On March 3, 2014, Senior Judge Bernard A. Friedman granted DTE Energy Company’s renewed motion for summary judgment in United States v. DTE Energy Co., No. 2:10-cv-13101 (E.D. Mich.). This is the first New Source Review (NSR) enforcement initiative case in which the United States Environmental Protection Agency (EPA) has asserted that a maintenance project at a power plant triggered NSR, even though the utility’s pre-project analysis showed the project would not result in a significant emissions increase and actual post-project emissions confirmed the utility’s projection. The decision marks a significant victory for industry in the ongoing dispute over the proper interpretation and application of those regulations.
The case involves projects undertaken at Unit 2 of DTE’s Monroe Power Plant between March and June 2010. EPA claimed that these projects constituted “major modifications” and thus required preconstruction NSR permitting. EPA sought to meet its burden through the testimony of experts, who would have opined that a proper preconstruction projection would have shown an increase in emissions caused by the projects.
DTE moved for summary judgment, arguing that the NSR rules did not allow for enforcement by second- guessing an operator’s preconstruction emissions projections. In the absence of an actual significant increase in emissions caused by the challenged projects—and there has been no such increase at Monroe Unit 2 following the 2010 projects—EPA could not meet its burden. The district court agreed with DTE and held that EPA’s claims were, at best, premature.
On appeal, the Sixth Circuit concluded that the district court’s premises were “largely correct.” The NSR rules create a “project-and-report” system. United States v. DTE Energy Co., 711 F.3d 643, 649 (6th Cir. 2013). EPA cannot “enforce” NSR by second-guessing the operator’s projection, because that would create, in effect, a “prior approval” system. Id. But the Sixth Circuit also allowed room for a narrow category of enforcement actions—i.e., those that would assess whether the operator, “at a basic level … [made] a projection in compliance with how the projections are to be made.” The Sixth Circuit thus remanded the case to allow the district court to consider this question, which it had not addressed in its earlier summary judgment decision.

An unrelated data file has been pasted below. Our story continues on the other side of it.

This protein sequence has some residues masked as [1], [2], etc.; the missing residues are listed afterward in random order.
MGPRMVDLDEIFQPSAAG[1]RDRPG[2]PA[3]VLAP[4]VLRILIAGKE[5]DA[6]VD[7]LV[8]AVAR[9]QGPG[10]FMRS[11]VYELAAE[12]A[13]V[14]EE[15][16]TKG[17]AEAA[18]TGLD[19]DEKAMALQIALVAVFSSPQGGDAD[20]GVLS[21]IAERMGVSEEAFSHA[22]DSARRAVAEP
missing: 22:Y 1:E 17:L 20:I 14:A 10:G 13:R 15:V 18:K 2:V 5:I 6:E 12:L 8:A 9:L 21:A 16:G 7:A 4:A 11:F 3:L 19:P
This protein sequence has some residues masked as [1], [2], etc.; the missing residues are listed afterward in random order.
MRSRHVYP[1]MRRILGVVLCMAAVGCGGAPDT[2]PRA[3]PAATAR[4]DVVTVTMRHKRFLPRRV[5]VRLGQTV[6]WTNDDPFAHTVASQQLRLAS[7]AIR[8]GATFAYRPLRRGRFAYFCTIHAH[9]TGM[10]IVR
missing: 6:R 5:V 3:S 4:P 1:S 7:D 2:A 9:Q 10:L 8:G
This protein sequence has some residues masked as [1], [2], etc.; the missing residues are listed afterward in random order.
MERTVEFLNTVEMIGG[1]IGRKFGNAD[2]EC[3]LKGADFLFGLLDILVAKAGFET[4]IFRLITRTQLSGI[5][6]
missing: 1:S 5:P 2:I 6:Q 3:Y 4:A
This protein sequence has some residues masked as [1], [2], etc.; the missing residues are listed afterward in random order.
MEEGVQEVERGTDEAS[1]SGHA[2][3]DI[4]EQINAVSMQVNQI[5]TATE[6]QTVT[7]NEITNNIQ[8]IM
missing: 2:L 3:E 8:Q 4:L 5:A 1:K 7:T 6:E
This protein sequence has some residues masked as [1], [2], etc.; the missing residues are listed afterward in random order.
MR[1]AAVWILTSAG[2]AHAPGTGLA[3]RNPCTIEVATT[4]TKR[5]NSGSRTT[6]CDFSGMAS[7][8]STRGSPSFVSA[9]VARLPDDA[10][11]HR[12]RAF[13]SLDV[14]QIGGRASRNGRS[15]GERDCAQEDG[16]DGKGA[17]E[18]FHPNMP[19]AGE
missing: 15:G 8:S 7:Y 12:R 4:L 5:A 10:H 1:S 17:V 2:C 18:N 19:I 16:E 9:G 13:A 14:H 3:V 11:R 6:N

DTE promptly renewed its motion for summary judgment. DTE had conducted a preconstruction projection and concluded that the challenged projects would not cause an emissions increase. These dispositive facts were not in dispute. EPA opposed, arguing that DTE misapplied the “demand growth exclusion”—the part of the rules that allow operators to exclude from projections increases in emissions that are unrelated to the project. It was not enough, EPA argued, for DTE to show that it excluded emissions attributable to factors other than the projects. EPA could still win, it argued, if it could persuade the court that DTE had excluded too much.
The court rejected EPA’s reading of the Sixth Circuit’s decision. The court agreed with DTE that EPA “is only entitled to conduct a surface review of a source operator’s preconstruction projections to determine whether they comport with the letter of the law,” and that “[a]nything beyond this cursory examination would allow EPA to ‘second-guess’ a source operator’s calculations; an avenue which the Sixth Circuit explicitly foreclosed to regulators.” Id. at *3. The court concluded that EPA’s challenge to DTE’s application of the demand growth exclusion was precisely the type of second-guessing the Sixth Circuit forbade.
The court also noted that, even if it accepted EPA’s view of enforcement, it was “bewildered by the prospect of what, if anything, the agency stands to gain by pursuing this litigation.” Any contention that DTE had misapplied the demand growth exclusion was “belied by the fact that … actual post-project emission from Unit 2 never increased.” As a result, EPA experts’ post-hoc preconstruction emission projections “are now verifiably inaccurate.”